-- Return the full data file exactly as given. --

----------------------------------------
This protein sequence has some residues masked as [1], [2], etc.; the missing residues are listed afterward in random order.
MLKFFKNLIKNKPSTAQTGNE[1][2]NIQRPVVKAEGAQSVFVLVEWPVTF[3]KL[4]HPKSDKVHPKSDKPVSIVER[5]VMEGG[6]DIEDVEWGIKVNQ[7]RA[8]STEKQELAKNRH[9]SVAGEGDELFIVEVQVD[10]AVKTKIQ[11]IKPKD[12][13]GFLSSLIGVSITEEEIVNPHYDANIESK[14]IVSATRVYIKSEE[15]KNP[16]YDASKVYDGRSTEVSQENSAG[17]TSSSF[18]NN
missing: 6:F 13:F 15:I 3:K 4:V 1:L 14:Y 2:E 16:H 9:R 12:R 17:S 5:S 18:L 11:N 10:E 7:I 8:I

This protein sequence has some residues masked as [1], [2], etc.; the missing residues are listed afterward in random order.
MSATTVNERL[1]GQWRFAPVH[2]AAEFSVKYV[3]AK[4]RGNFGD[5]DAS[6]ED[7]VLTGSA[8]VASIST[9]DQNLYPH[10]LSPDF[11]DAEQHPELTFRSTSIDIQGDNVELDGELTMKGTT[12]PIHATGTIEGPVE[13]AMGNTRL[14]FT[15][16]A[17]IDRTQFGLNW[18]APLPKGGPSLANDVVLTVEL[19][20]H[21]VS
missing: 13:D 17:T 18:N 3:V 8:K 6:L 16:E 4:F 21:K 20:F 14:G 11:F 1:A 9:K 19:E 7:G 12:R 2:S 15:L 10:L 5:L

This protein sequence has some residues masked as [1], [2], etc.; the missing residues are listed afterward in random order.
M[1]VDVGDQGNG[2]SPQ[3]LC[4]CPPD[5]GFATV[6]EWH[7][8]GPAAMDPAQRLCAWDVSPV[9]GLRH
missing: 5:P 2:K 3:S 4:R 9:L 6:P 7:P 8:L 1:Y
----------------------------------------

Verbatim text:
This protein sequence has some residues masked as [1], [2], etc.; the missing residues are listed afterward in random order.
MLKFFKNLIKNKPSTAQTGNE[1][2]NIQRPVVKAEGAQSVFVLVEWPVTF[3]KL[4]HPKSDKVHPKSDKPVSIVER[5]VMEGG[6]DIEDVEWGIKVNQ[7]RA[8]STEKQELAKNRH[9]SVAGEGDELFIVEVQVD[10]AVKTKIQ[11]IKPKD[12][13]GFLSSLIGVSITEEEIVNPHYDANIESK[14]IVSATRVYIKSEE[15]KNP[16]YDASKVYDGRSTEVSQENSAG[17]TSSSF[18]NN
missing: 6:F 13:F 15:I 3:K 4:V 1:L 14:Y 2:E 16:H 9:R 12:R 17:S 5:S 18:L 11:N 10:E 7:I 8:I

This protein sequence has some residues masked as [1], [2], etc.; the missing residues are listed afterward in random order.
MSATTVNERL[1]GQWRFAPVH[2]AAEFSVKYV[3]AK[4]RGNFGD[5]DAS[6]ED[7]VLTGSA[8]VASIST[9]DQNLYPH[10]LSPDF[11]DAEQHPELTFRSTSIDIQGDNVELDGELTMKGTT[12]PIHATGTIEGPVE[13]AMGNTRL[14]FT[15][16]A[17]IDRTQFGLNW[18]APLPKGGPSLANDVVLTVEL[19][20]H[21]VS
missing: 13:D 17:T 18:N 3:V 8:K 6:L 16:E 4:F 21:K 20:F 14:G 11:F 1:A 9:K 19:E 7:G 12:R 2:S 15:L 10:L 5:L

This protein sequence has some residues masked as [1], [2], etc.; the missing residues are listed afterward in random order.
M[1]VDVGDQGNG[2]SPQ[3]LC[4]CPPD[5]GFATV[6]EWH[7][8]GPAAMDPAQRLCAWDVSPV[9]GLRH
missing: 5:P 2:K 3:S 4:R 9:L 6:P 7:P 8:L 1:Y